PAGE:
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From left, Kody Moynihan, Paul Dailey, Scott Perry and Tre Moynihan enjoy a day at Disneyland. Courtesy photo

Local News

Tre Moynihan’s family finds hope in his unexpected death

By From page A6 | June 29, 2014

Tre Moynihan went to Lake Powell in Utah for a houseboat trip with his brother, Kody, and friends from Davis. It was vacation built around jet skies and wakeboarding.

On June 20 the 2012 Davis High graduate was riding the wakeboard when he just let go of the rope. When the boat came back to pick him up, Kody noticed something was wrong with his brother and jumped in to help him, according to their mother, Cathy Sacks, who relayed the story to The Enterprise on Friday, June 27.

“He was unconscious. They pulled him onto the boat and tried CPR, but he was unresponsive,” his mother said.

The group called 911 and a helicopter was dispatched to fly Tre Moynihan to Dixie Regional Medical Center in St. George, Utah, approximately 120 miles away.

“Everybody was trying … on the boat, the helicopter, in the ER, the ICU. They did everything they could,” Sacks said. “He never regained consciousness.”

The official cause of death is listed as anoxic encephalopathy due to or the consequence of near drowning and complication due to or as a consequence of spontaneous subarachnoid hemorrhage.

Knowing their son’s wishes — Sacks and his father, Kevin Moynihan — agreed to donate their son’s organs. In an email sent to friends and family on Monday, Sacks thanked them for their thoughts and prayers as they prepared for the donor surgery. Tre Moynihan, 20, had developed numerous friendships swimming for the Davis Aquamonsters and on the DHS water polo team. He was named second-team all CIF his senior year while scoring 32 goals.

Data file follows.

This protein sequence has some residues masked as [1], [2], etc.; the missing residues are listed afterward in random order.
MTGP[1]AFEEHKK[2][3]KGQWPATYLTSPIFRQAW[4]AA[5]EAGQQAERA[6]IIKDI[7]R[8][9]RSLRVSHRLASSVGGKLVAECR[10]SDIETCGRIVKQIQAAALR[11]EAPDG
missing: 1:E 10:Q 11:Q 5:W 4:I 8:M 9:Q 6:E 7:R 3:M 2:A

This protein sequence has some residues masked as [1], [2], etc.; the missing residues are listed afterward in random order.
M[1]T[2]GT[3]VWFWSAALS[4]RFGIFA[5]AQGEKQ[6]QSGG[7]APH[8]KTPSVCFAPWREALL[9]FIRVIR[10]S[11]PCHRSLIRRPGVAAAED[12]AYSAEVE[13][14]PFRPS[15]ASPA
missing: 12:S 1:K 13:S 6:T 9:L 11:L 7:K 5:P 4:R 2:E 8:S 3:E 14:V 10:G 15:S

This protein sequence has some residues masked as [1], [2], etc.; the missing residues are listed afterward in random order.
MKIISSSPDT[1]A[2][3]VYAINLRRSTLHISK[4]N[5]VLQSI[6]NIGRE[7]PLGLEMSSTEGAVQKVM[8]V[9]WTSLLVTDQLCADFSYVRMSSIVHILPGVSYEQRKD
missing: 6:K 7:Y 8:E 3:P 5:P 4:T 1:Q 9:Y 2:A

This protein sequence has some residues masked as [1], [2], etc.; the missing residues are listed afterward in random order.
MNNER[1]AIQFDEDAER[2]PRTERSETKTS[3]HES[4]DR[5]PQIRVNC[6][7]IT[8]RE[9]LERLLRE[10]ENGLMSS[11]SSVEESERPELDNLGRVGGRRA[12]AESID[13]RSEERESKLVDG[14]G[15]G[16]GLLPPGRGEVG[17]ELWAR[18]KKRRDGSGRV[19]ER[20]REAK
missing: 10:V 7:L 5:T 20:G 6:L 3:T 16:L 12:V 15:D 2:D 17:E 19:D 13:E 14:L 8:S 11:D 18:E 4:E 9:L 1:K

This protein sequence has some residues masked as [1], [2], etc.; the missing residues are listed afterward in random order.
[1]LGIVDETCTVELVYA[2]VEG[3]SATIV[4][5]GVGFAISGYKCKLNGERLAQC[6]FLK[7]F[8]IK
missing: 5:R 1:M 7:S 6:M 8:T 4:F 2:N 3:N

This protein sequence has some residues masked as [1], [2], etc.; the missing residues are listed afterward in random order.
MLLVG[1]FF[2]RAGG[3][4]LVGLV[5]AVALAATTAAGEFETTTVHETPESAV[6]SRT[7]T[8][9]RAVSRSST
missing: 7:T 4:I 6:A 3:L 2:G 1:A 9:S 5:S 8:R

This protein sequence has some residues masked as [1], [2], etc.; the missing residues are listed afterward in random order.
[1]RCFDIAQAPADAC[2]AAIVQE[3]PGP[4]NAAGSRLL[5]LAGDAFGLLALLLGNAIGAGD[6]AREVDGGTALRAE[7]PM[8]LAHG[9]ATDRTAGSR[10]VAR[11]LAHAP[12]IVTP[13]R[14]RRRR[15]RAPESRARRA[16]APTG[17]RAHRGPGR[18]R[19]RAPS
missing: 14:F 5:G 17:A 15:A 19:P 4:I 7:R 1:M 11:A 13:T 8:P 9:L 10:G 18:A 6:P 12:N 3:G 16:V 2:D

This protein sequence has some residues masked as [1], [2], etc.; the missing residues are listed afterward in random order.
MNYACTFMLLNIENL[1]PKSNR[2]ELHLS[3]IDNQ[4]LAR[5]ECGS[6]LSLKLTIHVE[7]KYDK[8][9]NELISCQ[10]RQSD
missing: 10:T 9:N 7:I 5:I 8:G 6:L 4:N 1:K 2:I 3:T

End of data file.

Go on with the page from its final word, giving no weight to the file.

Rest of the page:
“He really wanted to be an organ donor,” Sacks told The Enterprise. “It was the first thing he thought of when he got his driver’s license.

“As a family, we find comfort in that that’s what he wanted and he will go on in the lives of others and that others will live.”

Sacks was able to speak with the surgeon following the surgery.

“The surgeon said (Tre’s) heart was pristine, big and strong,” Sacks recalled. “He played water polo, was a club swimmer at UC San Diego. … He just loved athletics, being very fit.

“All his organs will be useful for others. We find a lot of comfort in that.”

According the California DMV website, an organ donor may save the lives of up to eight people. To sign up to be an organ donor, visit http://donatelifecalifornia.org/

A memorial service will be held on Saturday, July 26, at University Covenant Church in Davis. Time to be announced. All are welcome.

Kim Orendor

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